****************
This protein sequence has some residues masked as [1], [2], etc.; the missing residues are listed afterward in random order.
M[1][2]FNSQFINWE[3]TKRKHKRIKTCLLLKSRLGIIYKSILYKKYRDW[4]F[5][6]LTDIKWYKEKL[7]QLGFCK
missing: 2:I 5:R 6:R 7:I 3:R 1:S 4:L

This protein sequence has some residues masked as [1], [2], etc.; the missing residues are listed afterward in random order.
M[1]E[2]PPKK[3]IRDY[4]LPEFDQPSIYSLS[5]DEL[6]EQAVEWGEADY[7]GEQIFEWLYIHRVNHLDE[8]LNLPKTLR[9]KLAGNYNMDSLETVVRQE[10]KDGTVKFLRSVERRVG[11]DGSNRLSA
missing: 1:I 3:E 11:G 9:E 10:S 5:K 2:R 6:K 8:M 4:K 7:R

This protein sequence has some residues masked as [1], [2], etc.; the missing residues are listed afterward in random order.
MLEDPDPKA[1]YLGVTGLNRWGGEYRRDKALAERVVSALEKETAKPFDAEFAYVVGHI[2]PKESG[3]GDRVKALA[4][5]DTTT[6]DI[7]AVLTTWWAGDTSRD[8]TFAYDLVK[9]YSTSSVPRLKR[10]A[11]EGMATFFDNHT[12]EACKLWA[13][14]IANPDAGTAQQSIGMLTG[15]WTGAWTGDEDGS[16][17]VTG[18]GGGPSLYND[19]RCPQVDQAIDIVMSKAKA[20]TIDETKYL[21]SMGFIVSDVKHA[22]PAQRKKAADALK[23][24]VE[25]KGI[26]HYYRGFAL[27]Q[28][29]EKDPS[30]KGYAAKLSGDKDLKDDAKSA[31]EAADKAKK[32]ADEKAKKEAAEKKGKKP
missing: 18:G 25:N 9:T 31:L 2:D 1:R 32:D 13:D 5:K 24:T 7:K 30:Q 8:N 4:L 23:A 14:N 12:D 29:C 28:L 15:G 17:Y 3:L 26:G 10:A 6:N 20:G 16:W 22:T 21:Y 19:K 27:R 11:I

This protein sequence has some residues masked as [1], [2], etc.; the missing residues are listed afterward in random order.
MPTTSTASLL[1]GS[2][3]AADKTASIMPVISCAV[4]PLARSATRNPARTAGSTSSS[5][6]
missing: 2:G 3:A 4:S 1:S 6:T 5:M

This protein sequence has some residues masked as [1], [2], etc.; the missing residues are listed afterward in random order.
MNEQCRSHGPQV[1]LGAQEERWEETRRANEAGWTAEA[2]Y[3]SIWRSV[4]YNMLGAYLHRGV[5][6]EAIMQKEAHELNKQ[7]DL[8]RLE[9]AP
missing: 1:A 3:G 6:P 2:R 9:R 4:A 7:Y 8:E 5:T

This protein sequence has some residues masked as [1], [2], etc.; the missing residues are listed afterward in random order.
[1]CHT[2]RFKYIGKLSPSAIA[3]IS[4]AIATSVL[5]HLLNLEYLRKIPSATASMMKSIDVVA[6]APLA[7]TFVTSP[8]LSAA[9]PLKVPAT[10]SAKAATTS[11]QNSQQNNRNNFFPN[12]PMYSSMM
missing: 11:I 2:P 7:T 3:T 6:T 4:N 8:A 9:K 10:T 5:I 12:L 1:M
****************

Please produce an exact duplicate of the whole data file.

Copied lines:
This protein sequence has some residues masked as [1], [2], etc.; the missing residues are listed afterward in random order.
M[1][2]FNSQFINWE[3]TKRKHKRIKTCLLLKSRLGIIYKSILYKKYRDW[4]F[5][6]LTDIKWYKEKL[7]QLGFCK
missing: 2:I 5:R 6:R 7:I 3:R 1:S 4:L

This protein sequence has some residues masked as [1], [2], etc.; the missing residues are listed afterward in random order.
M[1]E[2]PPKK[3]IRDY[4]LPEFDQPSIYSLS[5]DEL[6]EQAVEWGEADY[7]GEQIFEWLYIHRVNHLDE[8]LNLPKTLR[9]KLAGNYNMDSLETVVRQE[10]KDGTVKFLRSVERRVG[11]DGSNRLSA
missing: 1:I 3:E 11:G 9:E 10:S 5:K 2:R 6:K 8:M 4:K 7:R

This protein sequence has some residues masked as [1], [2], etc.; the missing residues are listed afterward in random order.
MLEDPDPKA[1]YLGVTGLNRWGGEYRRDKALAERVVSALEKETAKPFDAEFAYVVGHI[2]PKESG[3]GDRVKALA[4][5]DTTT[6]DI[7]AVLTTWWAGDTSRD[8]TFAYDLVK[9]YSTSSVPRLKR[10]A[11]EGMATFFDNHT[12]EACKLWA[13][14]IANPDAGTAQQSIGMLTG[15]WTGAWTGDEDGS[16][17]VTG[18]GGGPSLYND[19]RCPQVDQAIDIVMSKAKA[20]TIDETKYL[21]SMGFIVSDVKHA[22]PAQRKKAADALK[23][24]VE[25]KGI[26]HYYRGFAL[27]Q[28][29]EKDPS[30]KGYAAKLSGDKDLKDDAKSA[31]EAADKAKK[32]ADEKAKKEAAEKKGKKP
missing: 18:G 25:N 9:T 31:L 2:D 1:R 32:D 13:D 5:K 24:T 7:K 30:Q 8:N 4:L 23:A 14:N 12:D 29:C 28:L 15:G 17:Y 3:L 26:G 10:A 6:N 20:G 16:W 22:T 21:Y 19:K 27:R 11:I

This protein sequence has some residues masked as [1], [2], etc.; the missing residues are listed afterward in random order.
MPTTSTASLL[1]GS[2][3]AADKTASIMPVISCAV[4]PLARSATRNPARTAGSTSSS[5][6]
missing: 2:G 3:A 4:S 1:S 6:T 5:M

This protein sequence has some residues masked as [1], [2], etc.; the missing residues are listed afterward in random order.
MNEQCRSHGPQV[1]LGAQEERWEETRRANEAGWTAEA[2]Y[3]SIWRSV[4]YNMLGAYLHRGV[5][6]EAIMQKEAHELNKQ[7]DL[8]RLE[9]AP
missing: 1:A 3:G 6:P 2:R 9:R 4:A 7:Y 8:E 5:T

This protein sequence has some residues masked as [1], [2], etc.; the missing residues are listed afterward in random order.
[1]CHT[2]RFKYIGKLSPSAIA[3]IS[4]AIATSVL[5]HLLNLEYLRKIPSATASMMKSIDVVA[6]APLA[7]TFVTSP[8]LSAA[9]PLKVPAT[10]SAKAATTS[11]QNSQQNNRNNFFPN[12]PMYSSMM
missing: 11:I 2:P 7:T 3:T 6:T 4:N 8:A 9:K 10:T 5:I 12:L 1:M